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The Métis in Western Canada: O-Tee-Paym-Soo-Wuk

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Boer War

Métis soldiers next served the British Empire in 1900 as members of Lord Strathcona’s Horse (Cavalry), the Royal Canadians. In January 1900, Donald Smith (Lord Strathcona and Mount Royal) offered to raise and equip a mounted regiment at his own expense to serve in the South African or "Boer" War. His Regiment was recruited largely from cowboys and frontiersmen of Western Canada and members of the North West Mounted Police (NWMP). Command of "Strathcona's Horse" was given to the now famous Superintendent of the NWMP, Sir Sam B. Steele.

Lord Strathcona's Horse arrived in Cape Town, South Africa on 10 April 1900 and quickly became essential to the British Army. They were employed as scouts because of their background as frontiersmen and cowboys, the Regiment was involved in numerous skirmishes and bloody battles against the Boer mounted riflemen. The bravery of the soldiers of the Regiment was best illustrated by the actions of Sgt Arthur Richardson during an ambush at Wolver Spruit. Upon seeing one of his soldiers fall wounded from his horse, Sgt Richardson rode back under a hail of Boer gunfire, retrieved the wounded man and brought him to safety. Sgt Richardson received the Victoria Cross for valour.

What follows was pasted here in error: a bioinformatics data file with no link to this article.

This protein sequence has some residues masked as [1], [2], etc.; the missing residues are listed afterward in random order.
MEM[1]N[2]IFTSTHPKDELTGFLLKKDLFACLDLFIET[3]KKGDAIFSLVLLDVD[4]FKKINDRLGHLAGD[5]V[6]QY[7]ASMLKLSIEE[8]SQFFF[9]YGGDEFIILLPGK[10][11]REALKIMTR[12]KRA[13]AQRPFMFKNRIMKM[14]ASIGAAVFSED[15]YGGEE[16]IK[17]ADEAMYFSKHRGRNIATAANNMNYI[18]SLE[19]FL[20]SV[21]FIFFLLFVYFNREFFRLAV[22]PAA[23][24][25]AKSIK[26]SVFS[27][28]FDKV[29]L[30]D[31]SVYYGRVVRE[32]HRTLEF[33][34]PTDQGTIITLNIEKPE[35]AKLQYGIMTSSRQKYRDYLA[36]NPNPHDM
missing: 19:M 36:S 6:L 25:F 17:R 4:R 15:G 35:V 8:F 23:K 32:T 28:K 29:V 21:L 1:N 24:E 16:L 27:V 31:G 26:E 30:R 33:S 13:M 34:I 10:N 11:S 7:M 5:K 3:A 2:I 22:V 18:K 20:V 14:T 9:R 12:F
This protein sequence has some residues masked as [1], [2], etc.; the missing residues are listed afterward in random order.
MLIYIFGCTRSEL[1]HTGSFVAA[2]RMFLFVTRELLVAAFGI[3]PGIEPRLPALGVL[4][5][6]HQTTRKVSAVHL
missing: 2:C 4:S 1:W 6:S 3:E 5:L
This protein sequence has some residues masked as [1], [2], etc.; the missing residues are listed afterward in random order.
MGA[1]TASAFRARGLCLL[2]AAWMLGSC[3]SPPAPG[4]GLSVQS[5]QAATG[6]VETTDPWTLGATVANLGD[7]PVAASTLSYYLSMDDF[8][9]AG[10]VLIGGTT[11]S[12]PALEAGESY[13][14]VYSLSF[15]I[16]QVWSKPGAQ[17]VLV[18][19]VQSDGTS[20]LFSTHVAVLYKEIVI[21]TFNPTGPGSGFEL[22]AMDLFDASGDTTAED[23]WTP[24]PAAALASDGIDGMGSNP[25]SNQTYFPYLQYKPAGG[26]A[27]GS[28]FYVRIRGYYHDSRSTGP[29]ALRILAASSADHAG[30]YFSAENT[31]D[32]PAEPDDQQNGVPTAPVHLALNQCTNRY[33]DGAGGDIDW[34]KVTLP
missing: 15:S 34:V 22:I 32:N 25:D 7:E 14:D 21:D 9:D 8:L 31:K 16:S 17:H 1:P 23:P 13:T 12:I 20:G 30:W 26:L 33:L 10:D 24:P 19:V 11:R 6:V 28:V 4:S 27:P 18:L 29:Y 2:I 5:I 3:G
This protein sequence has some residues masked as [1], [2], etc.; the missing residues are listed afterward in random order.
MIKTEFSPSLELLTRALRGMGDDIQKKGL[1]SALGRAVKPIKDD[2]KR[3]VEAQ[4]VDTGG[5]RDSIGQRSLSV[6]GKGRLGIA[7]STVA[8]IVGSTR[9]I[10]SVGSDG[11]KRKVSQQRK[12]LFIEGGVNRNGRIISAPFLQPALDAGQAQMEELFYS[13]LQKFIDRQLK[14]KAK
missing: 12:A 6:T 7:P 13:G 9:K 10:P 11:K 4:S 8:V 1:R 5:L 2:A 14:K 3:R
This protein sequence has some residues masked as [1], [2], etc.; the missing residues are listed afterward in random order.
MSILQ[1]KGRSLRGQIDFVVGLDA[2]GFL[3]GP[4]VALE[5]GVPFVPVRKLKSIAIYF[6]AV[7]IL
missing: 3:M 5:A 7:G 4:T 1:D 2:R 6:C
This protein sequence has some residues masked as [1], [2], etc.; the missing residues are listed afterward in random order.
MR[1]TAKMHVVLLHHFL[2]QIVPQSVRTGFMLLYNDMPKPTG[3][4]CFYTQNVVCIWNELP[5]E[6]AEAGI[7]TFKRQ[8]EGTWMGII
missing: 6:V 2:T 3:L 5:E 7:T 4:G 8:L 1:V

At the end of the war, in Queen Victoria's memory, King Edward VII presented the King's Colours to the Regiment. This honour is normally awarded to infantry units. Upon its return to Canada the Regiment was lauded for its contributions and service in the Boer War. Unfortunately, soon after the Regiment was disbanded. In 1909 it was reformed and named Lord Strathcona's Horse (Royal Canadians).

Other regiments also served in South Africa, and while much is known of the battles, scouting and other contribution of Canadian troops, it is a much more difficult thing to talk about the specific service of Métis soldiers. They were not allowed to sign up as Métis, but only as Canadian. There is evidence, in old newspaper stories, that First Nations men were not allowed to service at this time, even though they apparently requested that right.

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Boer War




Métis Veterans

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